Inspiring Stewards of Giving
Wisdom from our parents can stay with us for a lifetime.
Wisdom from our parents can stay with us for a lifetime. In Skip Gordon’s case, his father’s advice to open doors that you pass by has come back to him many times over the years. “Halfway through grad school, I was caught up in the Vietnam draft,” Gordon recalls. His tour of duty involved translation, a skill he also used to volunteer to teach English at a local school. In this, his first significant contact with people of a different culture and religion, Gordon quickly discovered what happens when you open a door. “If you strip away politics and religion, we are all alike,” he recalls, “I also learned that giving itself has enormous rewards.”
Skip and his wife Carrie moved to Greenville from Michigan in 2008. The two began immersing themselves in the community through philanthropy and volunteering. Although they have established scholarships at their respective alma maters (Ohio State and University of Michigan) they felt strongly about making an impact locally, too. Informed by her time in the engineering school at Ohio State, Carrie says, “When I reflect back, I appreciate people who wanted to develop a sense of community throughout the years.”
Bringing this forward, Skip and Carrie became involved with the Community Foundation of Greenville (CFG) as Annual Campaign donors, Donor Advised Fund holders, and Legacy Society Members. Carrie is a member of Greenville Women Giving and Skip serves on CFG’s Capacity Building Grants committee.
The two believe that their donor-advised fund satisfies the twin objectives of giving locally while ensuring they can make the kind of impact that is sustainable, along the lines of the adage: “Give a man a fish, you feed him for a day. Teach a man to fish and you feed him for a lifetime.”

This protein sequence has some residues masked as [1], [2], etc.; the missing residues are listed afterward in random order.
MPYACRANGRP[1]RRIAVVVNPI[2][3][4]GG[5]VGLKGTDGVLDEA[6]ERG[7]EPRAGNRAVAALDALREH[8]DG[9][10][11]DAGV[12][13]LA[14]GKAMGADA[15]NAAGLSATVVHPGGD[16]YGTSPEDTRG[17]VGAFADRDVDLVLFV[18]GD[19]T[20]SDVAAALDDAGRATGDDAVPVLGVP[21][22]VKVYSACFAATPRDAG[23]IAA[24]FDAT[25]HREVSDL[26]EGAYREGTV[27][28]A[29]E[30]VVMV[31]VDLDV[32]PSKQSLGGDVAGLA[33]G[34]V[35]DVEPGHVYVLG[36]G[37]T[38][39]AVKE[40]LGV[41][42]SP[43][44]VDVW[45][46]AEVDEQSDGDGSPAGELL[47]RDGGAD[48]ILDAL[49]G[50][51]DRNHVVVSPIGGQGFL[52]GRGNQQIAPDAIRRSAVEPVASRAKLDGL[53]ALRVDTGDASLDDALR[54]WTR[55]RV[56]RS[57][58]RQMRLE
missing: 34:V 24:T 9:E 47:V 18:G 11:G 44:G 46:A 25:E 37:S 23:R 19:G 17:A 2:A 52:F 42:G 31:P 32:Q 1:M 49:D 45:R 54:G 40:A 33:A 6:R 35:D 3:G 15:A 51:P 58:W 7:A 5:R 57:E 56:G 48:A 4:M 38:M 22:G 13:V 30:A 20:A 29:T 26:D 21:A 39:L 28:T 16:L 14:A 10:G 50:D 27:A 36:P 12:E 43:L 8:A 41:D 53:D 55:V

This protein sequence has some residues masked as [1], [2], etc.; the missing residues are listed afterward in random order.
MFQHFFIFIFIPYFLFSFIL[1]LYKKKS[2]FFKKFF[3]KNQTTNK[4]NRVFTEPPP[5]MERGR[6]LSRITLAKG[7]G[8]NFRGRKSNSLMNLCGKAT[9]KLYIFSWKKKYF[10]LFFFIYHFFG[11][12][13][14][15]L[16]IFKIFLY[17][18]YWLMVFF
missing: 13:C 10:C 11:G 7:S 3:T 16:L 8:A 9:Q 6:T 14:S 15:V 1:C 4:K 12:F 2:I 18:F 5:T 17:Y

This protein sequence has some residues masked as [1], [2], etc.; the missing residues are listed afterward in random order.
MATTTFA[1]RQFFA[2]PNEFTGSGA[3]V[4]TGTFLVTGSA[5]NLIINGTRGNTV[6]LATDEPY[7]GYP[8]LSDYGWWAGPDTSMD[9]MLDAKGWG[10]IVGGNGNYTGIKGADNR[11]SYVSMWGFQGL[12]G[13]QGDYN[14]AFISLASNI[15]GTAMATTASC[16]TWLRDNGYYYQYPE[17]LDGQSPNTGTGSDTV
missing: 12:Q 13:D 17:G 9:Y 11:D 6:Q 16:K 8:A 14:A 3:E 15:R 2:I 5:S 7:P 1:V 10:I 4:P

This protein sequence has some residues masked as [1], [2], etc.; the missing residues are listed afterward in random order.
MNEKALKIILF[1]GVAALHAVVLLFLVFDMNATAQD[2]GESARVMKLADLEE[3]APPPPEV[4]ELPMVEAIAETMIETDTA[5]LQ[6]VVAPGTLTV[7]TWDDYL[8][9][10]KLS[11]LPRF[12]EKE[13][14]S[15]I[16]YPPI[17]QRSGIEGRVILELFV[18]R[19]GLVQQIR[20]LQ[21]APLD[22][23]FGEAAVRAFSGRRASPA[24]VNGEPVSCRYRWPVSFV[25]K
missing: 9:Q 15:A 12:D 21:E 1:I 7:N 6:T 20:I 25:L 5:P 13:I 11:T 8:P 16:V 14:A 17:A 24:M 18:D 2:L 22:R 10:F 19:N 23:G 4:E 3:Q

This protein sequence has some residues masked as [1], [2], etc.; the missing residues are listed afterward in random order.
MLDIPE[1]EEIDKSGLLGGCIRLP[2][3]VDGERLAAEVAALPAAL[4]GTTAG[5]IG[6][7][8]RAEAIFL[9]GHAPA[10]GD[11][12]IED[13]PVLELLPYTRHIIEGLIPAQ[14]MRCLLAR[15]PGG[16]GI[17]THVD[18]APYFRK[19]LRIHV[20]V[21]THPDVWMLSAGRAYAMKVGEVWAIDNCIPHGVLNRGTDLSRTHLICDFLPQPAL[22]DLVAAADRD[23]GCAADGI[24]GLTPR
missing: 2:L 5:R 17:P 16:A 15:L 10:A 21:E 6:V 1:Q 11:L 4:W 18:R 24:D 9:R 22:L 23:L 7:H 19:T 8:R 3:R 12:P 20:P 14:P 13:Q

The Gordons’ donor-advised fund allows them to accumulate additional funding outside of their normal giving so that they are able to give more in turn. Although they could have set up a fund elsewhere, they choose to work with the Community Foundation because of the personal relationship as well as the added value of the depth of insight it offers for a long-term giving strategy.
For his part, Skip has also enjoyed serving on the Capacity Building Grants committee to help organizations fulfill their mission. He and his wife are not reluctant to fund operating expenses and independently gave to Community Works and the Warehouse Theatre this year because of what he learned on this committee. More recently, they decided to help a new organization that may have a hard time applying for a grant since it’s not well established.
The two continue to deliver Meals on Wheels two times a month near Brandon Mill as they have since coming to Greenville nine years ago. Carrie points out that volunteering with United Ministries at Place of Hope working with those who are homeless or in transition has been most gratifying, too, as they help get people ready for jobs or take the GED.
That’s why they encourage others, even those who are in the thick of building their careers, to take time out to volunteer. Carrie says the best thing is you get genuine appreciation, rather than the business-focused bottom line. “Helping others offsets some of the bad news in the world today. It’s important to seek out good news,” she adds.
Helping others offsets some of the bad news in the world today. It's important to seek out good news."